I was predisposed after a few pages to be unsympathetic to the protagonist, Chris McCandless. McCandless, for those who have neither read the book nor seen the film, was a well-off surburban white kid who went to good schools (Emory, no less, for college), who decided that society sucked and took off rambling on his own, eventually going to Alaska with few provisions, where he met his end.
The read was interesting, not so much for the subject matter–the most interesting parts of the book dealt with the people McCandless met on his way rather than any of the ostensibly primary figures–but my reaction to it. I started off with a great antipathy toward McCandless. As I read, that antipathy diminished noticeably, replaced by an increasingly intense antipathy toward the author, Krakauer. Never had this experience with a book before.
It’s probably not good to speak ill of the dead, but I need to begin with McCandless for my critique to make any sense. Interestingly, fairly early on in the book Krakauer, who had first wrote about McCandless in a piece for Outside magazine, details negative reactions to the subject of that piece. Fairly uniformly, they come from Alaskans who feel McCandless was nuts, stupid, or disrespectful at some level of the “wild” he went into, underestimating the difficulty of living more or less off the land in rural Alaska. None of these critiques is without merit at some level, particularly, I’d think the third.
McCandless thought that modern consumer capitalist (my words, not his) society is bunk, and he was right. He seems to have had some awareness–as far as I can tell from what Krakauer includes an intellectual awareness but awareness nonetheless–of racism, and intellectually, this is at Emory, he put himself on the right side of that discussion. The problem is that well-off, well-educated white people who think that the system is bunk have no right–read that, no right whatsoever–to do anything but get their asses right inside the system and try to help the people whom the system is screwing most egregiously. McCandless’ case is compounded that he was from a Washington, DC suburb and his father worked for NASA. McCandless very likely could have mobilized a lot of personal connections to get involved on the inside.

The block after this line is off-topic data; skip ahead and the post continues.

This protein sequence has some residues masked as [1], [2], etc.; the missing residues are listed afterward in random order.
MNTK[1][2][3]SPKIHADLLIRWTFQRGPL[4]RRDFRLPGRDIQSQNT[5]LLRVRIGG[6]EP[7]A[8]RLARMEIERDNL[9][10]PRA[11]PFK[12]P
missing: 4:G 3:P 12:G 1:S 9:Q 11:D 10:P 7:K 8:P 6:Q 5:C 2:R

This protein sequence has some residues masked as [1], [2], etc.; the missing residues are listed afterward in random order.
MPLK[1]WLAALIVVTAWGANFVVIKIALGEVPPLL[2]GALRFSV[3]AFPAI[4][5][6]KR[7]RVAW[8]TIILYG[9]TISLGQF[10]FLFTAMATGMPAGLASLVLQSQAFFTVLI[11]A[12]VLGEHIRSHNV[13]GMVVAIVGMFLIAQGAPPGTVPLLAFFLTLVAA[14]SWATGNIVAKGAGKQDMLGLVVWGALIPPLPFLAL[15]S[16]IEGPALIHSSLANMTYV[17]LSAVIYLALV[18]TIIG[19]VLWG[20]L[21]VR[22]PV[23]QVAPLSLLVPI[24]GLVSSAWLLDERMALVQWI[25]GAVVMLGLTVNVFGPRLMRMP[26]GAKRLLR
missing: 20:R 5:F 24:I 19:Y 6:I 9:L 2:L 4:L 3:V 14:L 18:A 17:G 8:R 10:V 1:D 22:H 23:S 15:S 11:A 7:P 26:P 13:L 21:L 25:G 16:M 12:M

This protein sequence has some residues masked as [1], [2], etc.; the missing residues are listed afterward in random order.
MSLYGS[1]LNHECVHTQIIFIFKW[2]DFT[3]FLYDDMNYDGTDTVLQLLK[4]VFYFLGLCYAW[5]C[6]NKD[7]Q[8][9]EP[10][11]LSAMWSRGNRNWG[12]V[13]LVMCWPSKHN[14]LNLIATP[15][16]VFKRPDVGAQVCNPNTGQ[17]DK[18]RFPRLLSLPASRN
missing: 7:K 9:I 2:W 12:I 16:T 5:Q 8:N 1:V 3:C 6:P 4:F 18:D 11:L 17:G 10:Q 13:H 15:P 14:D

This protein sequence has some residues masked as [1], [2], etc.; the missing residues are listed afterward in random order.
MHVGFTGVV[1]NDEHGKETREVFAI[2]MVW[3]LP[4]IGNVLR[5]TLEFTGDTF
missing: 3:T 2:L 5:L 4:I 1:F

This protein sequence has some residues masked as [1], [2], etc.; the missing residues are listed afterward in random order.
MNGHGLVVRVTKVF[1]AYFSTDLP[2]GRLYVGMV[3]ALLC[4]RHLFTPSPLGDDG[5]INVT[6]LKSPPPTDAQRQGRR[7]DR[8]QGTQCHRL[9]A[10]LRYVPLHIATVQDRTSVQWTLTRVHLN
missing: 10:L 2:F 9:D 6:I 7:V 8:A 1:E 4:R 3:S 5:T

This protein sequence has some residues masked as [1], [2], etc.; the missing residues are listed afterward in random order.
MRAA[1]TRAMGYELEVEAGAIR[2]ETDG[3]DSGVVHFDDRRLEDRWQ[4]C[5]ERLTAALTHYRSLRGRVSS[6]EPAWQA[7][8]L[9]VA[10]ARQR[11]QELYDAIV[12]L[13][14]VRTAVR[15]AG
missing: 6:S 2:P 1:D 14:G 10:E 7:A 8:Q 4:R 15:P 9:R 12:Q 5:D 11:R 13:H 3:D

Krakauer suggests, based on some of McCandless’ last diary entries, that he had decided that his rambling days were through. It’s entirely possible, then, that he would have returned to the lower 48 and gotten down to the real work of trying to fix things. That said, it is a typically but no less unacceptably white (and upper/upper-middle class white) reaction to injustice to take off from discomfort and feel oneself free. That is to say, the typically white response (not exclusively white by any means) is a selfish one. Anyone studying race critically will tell you that while our racial system is obviously unequal, the privilege it doles out to whites is not freedom. White people think that they can be free by running away. We can’t, and that more than anything was McCandless’ mistake, aside from up and dying of it.
The villain of the story, however, is not McCandless, but Krakauer. His metier, part outdoor/part travel narrative journalist, is ripe for willful ignorance about all kinds of social relationships. Without doubt, his trade could be done well: I know a travel writer, but he thinks critically about his own position vis-a-vis his destinations and more importantly the people who live in those destinations. Going far away is, like everything else human, a social relationship. Krakauer has no clue about this. I knew this when I read the following lines, worth quoting: